I'm setting up a new 2019 iMac with an internal Fusion drive. I have an external 1TB Samsung T5 SSD drive that I'd like to use velcroed to the back of the iMac as the main system drive in order to improve performance.

Should I format the SSD to APFS or HFS+?

The iMac has MacOS 10.15 Catalina installed by default.

(I've read some stories of 2 minute wait times after restarts using APFS on external system drives, but I'd like to use the most up to date system if it's right to do so).

  • 3
    I have my doubts that the speed of the interface to an external SSD can exceed the speed of an internal Fusion drive.
    – WGroleau
    Jan 28, 2020 at 18:21
  • Quite a few examples of people doing this online in order to gain performance improvements - not sure but I think the bottleneck might be seek times on fusion drive vs SSD rather than data rate between the drive and main bus? - eg youtube.com/watch?v=BXZan8T9ltI
    – tomh
    Jan 28, 2020 at 18:26
  • 1
    @WGroleau: If it's connected via Thunderbolt, the performance can be surprisingly good! I'm sitting at an iMac 27" 2017 right now, with a Samsung X5 connected via Thunderbolt. According to Blackmagic Disk Speed Test it has almost exactly the same speed as the internal Apple SSD (both about 1200 MB/s Write, 2200 MB/s Read).
    – DarkDust
    Jan 29, 2020 at 8:05

2 Answers 2


Only APFS is supported for running Catalina. There may be some weird workaround for running Catalina on HFS+, but I don't know of any.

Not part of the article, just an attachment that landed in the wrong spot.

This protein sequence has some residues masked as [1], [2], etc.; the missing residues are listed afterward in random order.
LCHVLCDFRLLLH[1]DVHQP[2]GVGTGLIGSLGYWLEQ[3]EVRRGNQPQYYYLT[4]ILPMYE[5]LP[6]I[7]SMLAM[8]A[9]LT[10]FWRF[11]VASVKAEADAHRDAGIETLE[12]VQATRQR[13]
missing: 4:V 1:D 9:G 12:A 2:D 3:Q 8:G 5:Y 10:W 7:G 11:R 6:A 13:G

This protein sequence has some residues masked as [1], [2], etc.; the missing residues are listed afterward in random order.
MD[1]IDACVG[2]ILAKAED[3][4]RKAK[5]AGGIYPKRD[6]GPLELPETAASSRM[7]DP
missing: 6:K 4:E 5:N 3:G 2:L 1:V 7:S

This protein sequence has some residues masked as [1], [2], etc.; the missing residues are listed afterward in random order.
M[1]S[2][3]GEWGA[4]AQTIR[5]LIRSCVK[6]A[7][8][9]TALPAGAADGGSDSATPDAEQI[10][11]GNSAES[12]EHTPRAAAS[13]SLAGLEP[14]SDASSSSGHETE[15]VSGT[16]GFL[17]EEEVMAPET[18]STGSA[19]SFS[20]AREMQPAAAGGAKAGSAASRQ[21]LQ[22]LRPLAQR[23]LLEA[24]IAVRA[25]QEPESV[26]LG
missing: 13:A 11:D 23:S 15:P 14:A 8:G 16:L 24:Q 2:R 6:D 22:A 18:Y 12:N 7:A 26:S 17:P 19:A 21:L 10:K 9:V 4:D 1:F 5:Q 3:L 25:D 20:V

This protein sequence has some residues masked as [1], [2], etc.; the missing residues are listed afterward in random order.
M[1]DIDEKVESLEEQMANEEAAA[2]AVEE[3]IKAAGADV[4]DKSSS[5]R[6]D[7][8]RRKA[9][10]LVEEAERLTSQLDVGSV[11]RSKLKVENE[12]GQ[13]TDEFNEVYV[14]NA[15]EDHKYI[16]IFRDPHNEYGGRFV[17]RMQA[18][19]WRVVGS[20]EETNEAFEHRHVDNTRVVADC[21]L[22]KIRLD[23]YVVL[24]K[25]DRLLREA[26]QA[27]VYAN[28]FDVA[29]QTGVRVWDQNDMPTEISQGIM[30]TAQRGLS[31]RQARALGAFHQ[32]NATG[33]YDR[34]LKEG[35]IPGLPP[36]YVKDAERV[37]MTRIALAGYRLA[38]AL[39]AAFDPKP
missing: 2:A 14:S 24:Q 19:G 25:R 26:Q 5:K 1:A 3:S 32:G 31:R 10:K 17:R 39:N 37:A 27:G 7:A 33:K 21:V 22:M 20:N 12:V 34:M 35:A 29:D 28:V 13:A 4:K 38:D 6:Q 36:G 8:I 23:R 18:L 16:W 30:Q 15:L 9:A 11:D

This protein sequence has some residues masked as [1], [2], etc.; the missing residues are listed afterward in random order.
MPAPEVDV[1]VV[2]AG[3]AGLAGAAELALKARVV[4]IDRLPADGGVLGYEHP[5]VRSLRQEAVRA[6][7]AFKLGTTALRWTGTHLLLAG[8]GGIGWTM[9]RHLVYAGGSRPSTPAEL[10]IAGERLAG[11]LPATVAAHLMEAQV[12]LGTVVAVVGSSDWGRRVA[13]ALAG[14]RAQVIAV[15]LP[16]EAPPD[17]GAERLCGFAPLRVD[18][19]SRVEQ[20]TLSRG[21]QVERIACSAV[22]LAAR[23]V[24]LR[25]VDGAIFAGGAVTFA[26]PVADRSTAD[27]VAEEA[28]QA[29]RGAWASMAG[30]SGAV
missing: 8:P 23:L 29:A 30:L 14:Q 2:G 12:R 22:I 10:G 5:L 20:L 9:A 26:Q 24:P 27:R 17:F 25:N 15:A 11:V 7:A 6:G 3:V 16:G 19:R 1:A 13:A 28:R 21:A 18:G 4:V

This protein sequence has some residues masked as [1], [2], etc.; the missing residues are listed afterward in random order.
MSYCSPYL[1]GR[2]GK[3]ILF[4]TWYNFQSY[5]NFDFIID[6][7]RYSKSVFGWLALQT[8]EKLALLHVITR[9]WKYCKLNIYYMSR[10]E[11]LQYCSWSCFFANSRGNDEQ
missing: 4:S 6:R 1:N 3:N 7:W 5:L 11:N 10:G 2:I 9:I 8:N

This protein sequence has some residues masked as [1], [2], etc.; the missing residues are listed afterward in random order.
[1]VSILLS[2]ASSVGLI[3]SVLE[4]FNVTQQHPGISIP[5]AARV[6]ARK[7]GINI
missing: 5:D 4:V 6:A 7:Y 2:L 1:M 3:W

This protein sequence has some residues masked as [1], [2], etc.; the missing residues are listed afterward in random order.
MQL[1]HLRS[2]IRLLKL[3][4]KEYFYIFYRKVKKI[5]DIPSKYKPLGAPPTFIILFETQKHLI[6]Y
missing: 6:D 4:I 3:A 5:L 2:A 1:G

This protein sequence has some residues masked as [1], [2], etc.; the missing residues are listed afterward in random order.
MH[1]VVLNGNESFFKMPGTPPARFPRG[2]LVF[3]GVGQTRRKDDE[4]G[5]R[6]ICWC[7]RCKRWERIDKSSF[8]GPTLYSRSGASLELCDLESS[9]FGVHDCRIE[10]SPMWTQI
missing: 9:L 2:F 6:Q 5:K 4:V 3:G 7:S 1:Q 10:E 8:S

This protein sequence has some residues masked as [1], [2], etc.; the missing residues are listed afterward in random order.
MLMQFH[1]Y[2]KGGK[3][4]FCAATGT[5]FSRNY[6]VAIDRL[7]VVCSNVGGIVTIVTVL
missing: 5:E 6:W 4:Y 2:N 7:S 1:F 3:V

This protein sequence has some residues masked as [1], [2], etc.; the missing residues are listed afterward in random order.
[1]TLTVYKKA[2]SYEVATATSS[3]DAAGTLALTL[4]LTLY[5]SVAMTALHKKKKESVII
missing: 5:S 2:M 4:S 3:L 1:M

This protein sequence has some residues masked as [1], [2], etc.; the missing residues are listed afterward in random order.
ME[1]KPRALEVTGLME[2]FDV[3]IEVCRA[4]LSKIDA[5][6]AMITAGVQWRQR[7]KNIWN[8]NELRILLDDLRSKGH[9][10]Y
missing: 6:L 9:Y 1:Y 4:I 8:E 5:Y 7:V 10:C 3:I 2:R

Pedro has already correctly answered your question. This answer addresses your statement of improved performance. The internal fusion drive is basically a SATA HDD and a PCIe SDD. While your 1TB Samsung T5 SSD drive will be faster than the internal HDD, it will not be faster than the internal SDD. The reason for this is the T5 uses a USB 3.1 Gen 2 interface through a USB type C connector.

To compete with the PCIe SDD, you would have to step up to a Samsung X5 SSD drive. This has a Thunderbolt 3 interface though a USB type C connector. This Thunderbolt 3 interface is 4 times faster than a USB 3.1 Gen 2 interface. Both interfaces use the same USB type C ports on the back of your 2019 iMac.

I realize the cost of a X5 is significantly higher than a T5. There are cheaper Thunderbolt 3 SDDs, but the lower price usually means less performance. Some comparisons are given below.

$170 Samsung T5 1 TB USB 3.1 Gen 2 SDD with speeds up to 540 MB/s

$200 VisionTek 1 TB Thunderbolt 3 SSD with speeds up to 1800 MB/s

$409 Samsung X5 1 TB Thunderbolt 3 SSD with speeds up to 2800 MB/s read, 2300 MB/s write

The other issue with a USB SSD is whether or not UASP mode can be enabled on a Mac. Note, the link for the T5 has a disclaimer which states the 540 MB/s is dependent on the ability of the computer enable UASP mode. This issue does not seem to occur when a Thunderbolt 3 interface is used.

  • 1
    macOS supports UASP, but in practice, the drive controller (such as that of your SATA-to-USB adapter) or any USB hubs being used may not, so those will be the limiting factors.
    – Jivan Pal
    Jan 28, 2020 at 23:58
  • @JivanPal: Do you know if there is a way to confirm TRIM is turned on and is being used? Evidently, if TRIM does not occur, then drive will eventually slow down. Jan 29, 2020 at 0:08

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